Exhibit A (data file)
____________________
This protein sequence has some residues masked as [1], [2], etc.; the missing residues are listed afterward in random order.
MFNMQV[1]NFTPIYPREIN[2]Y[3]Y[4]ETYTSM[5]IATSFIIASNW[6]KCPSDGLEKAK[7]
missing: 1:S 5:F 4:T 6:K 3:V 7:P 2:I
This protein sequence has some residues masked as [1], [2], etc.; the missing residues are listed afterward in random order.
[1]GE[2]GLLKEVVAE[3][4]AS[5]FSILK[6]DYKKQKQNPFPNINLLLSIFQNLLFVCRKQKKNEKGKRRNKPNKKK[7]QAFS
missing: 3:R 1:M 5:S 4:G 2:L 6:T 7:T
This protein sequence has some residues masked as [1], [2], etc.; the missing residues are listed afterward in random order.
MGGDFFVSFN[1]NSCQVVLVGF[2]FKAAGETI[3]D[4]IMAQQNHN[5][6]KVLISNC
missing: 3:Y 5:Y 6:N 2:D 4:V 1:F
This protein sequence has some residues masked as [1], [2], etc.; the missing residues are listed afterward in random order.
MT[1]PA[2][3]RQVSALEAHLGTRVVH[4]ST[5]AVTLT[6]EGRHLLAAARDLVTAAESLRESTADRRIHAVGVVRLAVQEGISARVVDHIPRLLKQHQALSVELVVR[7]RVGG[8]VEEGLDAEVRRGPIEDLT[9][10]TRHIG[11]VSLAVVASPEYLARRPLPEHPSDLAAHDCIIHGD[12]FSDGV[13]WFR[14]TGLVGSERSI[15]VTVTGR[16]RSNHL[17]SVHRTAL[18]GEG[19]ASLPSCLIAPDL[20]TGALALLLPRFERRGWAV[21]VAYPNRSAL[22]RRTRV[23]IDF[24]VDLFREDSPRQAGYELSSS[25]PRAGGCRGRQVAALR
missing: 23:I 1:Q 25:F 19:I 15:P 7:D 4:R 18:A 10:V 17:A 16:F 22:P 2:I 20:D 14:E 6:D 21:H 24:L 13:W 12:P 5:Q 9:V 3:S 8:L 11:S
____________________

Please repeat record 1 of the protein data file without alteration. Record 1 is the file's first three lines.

This protein sequence has some residues masked as [1], [2], etc.; the missing residues are listed afterward in random order.
MFNMQV[1]NFTPIYPREIN[2]Y[3]Y[4]ETYTSM[5]IATSFIIASNW[6]KCPSDGLEKAK[7]
missing: 1:S 5:F 4:T 6:K 3:V 7:P 2:I